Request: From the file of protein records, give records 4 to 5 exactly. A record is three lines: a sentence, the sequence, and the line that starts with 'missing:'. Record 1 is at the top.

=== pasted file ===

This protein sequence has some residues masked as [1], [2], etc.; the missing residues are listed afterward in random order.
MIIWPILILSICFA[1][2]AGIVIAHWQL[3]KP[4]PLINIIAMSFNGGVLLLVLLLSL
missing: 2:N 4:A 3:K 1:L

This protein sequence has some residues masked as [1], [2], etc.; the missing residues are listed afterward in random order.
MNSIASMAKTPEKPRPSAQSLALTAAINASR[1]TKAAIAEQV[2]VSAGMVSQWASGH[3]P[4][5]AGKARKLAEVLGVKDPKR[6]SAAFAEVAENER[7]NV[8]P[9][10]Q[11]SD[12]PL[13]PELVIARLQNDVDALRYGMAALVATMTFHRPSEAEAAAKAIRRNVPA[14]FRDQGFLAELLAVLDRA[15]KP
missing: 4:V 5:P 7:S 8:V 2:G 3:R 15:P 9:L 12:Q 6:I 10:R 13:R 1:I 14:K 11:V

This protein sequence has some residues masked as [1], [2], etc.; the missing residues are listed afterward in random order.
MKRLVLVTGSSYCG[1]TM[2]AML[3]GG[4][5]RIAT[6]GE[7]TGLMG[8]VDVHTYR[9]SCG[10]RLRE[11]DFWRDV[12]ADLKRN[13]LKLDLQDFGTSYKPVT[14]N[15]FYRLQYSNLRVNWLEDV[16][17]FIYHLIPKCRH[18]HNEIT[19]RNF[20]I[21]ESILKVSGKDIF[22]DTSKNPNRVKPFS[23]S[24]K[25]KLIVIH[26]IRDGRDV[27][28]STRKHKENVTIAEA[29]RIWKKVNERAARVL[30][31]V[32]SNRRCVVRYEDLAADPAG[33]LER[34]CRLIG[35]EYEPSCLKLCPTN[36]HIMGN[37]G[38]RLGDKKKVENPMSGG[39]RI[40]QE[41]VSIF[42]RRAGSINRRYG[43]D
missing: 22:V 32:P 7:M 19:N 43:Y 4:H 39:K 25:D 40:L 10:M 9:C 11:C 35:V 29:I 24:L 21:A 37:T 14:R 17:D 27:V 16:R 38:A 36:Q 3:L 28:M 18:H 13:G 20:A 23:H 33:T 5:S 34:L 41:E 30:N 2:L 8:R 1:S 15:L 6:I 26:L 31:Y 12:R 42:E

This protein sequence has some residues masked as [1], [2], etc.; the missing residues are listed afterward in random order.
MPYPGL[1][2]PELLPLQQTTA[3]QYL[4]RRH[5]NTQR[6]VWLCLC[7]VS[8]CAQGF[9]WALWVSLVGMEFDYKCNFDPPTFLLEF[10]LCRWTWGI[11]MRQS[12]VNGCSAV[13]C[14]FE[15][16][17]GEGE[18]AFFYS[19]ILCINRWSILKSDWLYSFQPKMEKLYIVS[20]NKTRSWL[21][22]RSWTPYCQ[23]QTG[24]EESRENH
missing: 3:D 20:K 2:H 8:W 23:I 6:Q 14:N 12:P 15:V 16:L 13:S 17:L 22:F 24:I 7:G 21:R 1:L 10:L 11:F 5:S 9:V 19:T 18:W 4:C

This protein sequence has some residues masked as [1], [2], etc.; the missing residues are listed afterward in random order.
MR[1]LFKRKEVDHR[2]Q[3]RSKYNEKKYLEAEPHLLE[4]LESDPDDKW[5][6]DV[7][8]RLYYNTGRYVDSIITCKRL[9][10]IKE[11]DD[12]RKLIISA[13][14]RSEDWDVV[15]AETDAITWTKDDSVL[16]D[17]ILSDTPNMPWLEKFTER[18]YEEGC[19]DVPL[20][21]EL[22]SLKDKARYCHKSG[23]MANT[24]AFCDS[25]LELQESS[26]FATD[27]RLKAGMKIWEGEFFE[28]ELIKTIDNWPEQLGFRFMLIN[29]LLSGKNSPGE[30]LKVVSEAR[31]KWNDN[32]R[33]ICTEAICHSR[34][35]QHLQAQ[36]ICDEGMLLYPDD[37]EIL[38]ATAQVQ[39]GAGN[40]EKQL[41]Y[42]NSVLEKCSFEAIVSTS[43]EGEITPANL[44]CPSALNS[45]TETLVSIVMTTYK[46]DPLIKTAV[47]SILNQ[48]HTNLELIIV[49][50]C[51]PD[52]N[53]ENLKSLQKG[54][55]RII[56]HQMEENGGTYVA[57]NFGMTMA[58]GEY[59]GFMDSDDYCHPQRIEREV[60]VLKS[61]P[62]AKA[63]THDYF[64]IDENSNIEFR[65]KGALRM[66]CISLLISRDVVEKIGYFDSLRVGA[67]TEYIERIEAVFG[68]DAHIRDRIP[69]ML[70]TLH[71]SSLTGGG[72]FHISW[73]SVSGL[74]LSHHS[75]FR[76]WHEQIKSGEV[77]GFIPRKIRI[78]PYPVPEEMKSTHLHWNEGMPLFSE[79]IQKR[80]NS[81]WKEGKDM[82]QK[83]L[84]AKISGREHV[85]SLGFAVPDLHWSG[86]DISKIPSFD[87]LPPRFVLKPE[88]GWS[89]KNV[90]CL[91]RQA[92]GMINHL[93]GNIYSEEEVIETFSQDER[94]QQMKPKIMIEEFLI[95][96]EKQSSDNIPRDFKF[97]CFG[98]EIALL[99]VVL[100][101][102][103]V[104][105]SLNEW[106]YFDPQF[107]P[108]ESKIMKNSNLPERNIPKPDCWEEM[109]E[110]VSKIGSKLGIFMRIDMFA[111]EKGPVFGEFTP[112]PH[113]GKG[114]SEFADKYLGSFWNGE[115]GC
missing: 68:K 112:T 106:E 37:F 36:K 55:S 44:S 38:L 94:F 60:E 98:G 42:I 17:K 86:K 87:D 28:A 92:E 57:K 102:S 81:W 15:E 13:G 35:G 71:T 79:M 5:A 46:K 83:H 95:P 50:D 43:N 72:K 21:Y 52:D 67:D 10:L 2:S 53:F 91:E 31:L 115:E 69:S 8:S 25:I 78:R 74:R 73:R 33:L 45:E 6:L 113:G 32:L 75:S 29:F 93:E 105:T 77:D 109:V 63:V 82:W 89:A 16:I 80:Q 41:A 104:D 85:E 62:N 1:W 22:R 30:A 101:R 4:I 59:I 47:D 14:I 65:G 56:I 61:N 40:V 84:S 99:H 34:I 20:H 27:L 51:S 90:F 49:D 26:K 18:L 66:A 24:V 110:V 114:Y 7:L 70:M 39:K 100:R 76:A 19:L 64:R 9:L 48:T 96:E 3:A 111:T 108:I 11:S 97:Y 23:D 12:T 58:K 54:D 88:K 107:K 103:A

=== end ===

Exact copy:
This protein sequence has some residues masked as [1], [2], etc.; the missing residues are listed afterward in random order.
MPYPGL[1][2]PELLPLQQTTA[3]QYL[4]RRH[5]NTQR[6]VWLCLC[7]VS[8]CAQGF[9]WALWVSLVGMEFDYKCNFDPPTFLLEF[10]LCRWTWGI[11]MRQS[12]VNGCSAV[13]C[14]FE[15][16][17]GEGE[18]AFFYS[19]ILCINRWSILKSDWLYSFQPKMEKLYIVS[20]NKTRSWL[21][22]RSWTPYCQ[23]QTG[24]EESRENH
missing: 3:D 20:K 2:H 8:W 23:I 6:Q 14:N 12:P 15:V 16:L 13:S 17:L 22:F 24:I 7:G 21:R 1:L 10:L 11:F 5:S 9:V 19:T 18:W 4:C

This protein sequence has some residues masked as [1], [2], etc.; the missing residues are listed afterward in random order.
MR[1]LFKRKEVDHR[2]Q[3]RSKYNEKKYLEAEPHLLE[4]LESDPDDKW[5][6]DV[7][8]RLYYNTGRYVDSIITCKRL[9][10]IKE[11]DD[12]RKLIISA[13][14]RSEDWDVV[15]AETDAITWTKDDSVL[16]D[17]ILSDTPNMPWLEKFTER[18]YEEGC[19]DVPL[20][21]EL[22]SLKDKARYCHKSG[23]MANT[24]AFCDS[25]LELQESS[26]FATD[27]RLKAGMKIWEGEFFE[28]ELIKTIDNWPEQLGFRFMLIN[29]LLSGKNSPGE[30]LKVVSEAR[31]KWNDN[32]R[33]ICTEAICHSR[34][35]QHLQAQ[36]ICDEGMLLYPDD[37]EIL[38]ATAQVQ[39]GAGN[40]EKQL[41]Y[42]NSVLEKCSFEAIVSTS[43]EGEITPANL[44]CPSALNS[45]TETLVSIVMTTYK[46]DPLIKTAV[47]SILNQ[48]HTNLELIIV[49][50]C[51]PD[52]N[53]ENLKSLQKG[54][55]RII[56]HQMEENGGTYVA[57]NFGMTMA[58]GEY[59]GFMDSDDYCHPQRIEREV[60]VLKS[61]P[62]AKA[63]THDYF[64]IDENSNIEFR[65]KGALRM[66]CISLLISRDVVEKIGYFDSLRVGA[67]TEYIERIEAVFG[68]DAHIRDRIP[69]ML[70]TLH[71]SSLTGGG[72]FHISW[73]SVSGL[74]LSHHS[75]FR[76]WHEQIKSGEV[77]GFIPRKIRI[78]PYPVPEEMKSTHLHWNEGMPLFSE[79]IQKR[80]NS[81]WKEGKDM[82]QK[83]L[84]AKISGREHV[85]SLGFAVPDLHWSG[86]DISKIPSFD[87]LPPRFVLKPE[88]GWS[89]KNV[90]CL[91]RQA[92]GMINHL[93]GNIYSEEEVIETFSQDER[94]QQMKPKIMIEEFLI[95][96]EKQSSDNIPRDFKF[97]CFG[98]EIALL[99]VVL[100][101][102][103]V[104][105]SLNEW[106]YFDPQF[107]P[108]ESKIMKNSNLPERNIPKPDCWEEM[109]E[110]VSKIGSKLGIFMRIDMFA[111]EKGPVFGEFTP[112]PH[113]GKG[114]SEFADKYLGSFWNGE[115]GC
missing: 68:K 112:T 106:E 37:F 36:K 55:S 44:S 38:L 94:F 60:E 98:G 42:I 17:K 86:K 87:D 28:A 92:E 57:K 102:S 81:W 15:E 13:G 35:G 71:T 79:M 5:A 46:K 83:H 95:P 50:D 43:N 72:K 21:Y 52:D 67:D 10:L 2:S 53:F 91:E 31:L 115:E 69:S 8:S 25:I 78:R 74:R 73:R 33:L 45:E 6:L 113:G 32:L 75:S 29:F 93:E 105:T 77:D 109:V 63:V 82:W 89:A 16:I 80:Q 41:A 104:D 85:E 62:N 1:W 22:R 30:A 101:R 4:I 59:I 47:D 14:I 65:G 56:I 61:N 40:V 84:S 99:H 34:I 20:H 27:L 51:S 90:F 49:D 26:K 18:L 66:A 24:V 110:V 114:Y 7:L 70:M 39:K 100:R 76:A 19:L 64:R 9:L 48:T 96:E 3:A 111:T 108:I 11:S 97:Y 23:D 12:T 58:K 54:D 88:K 107:K 103:A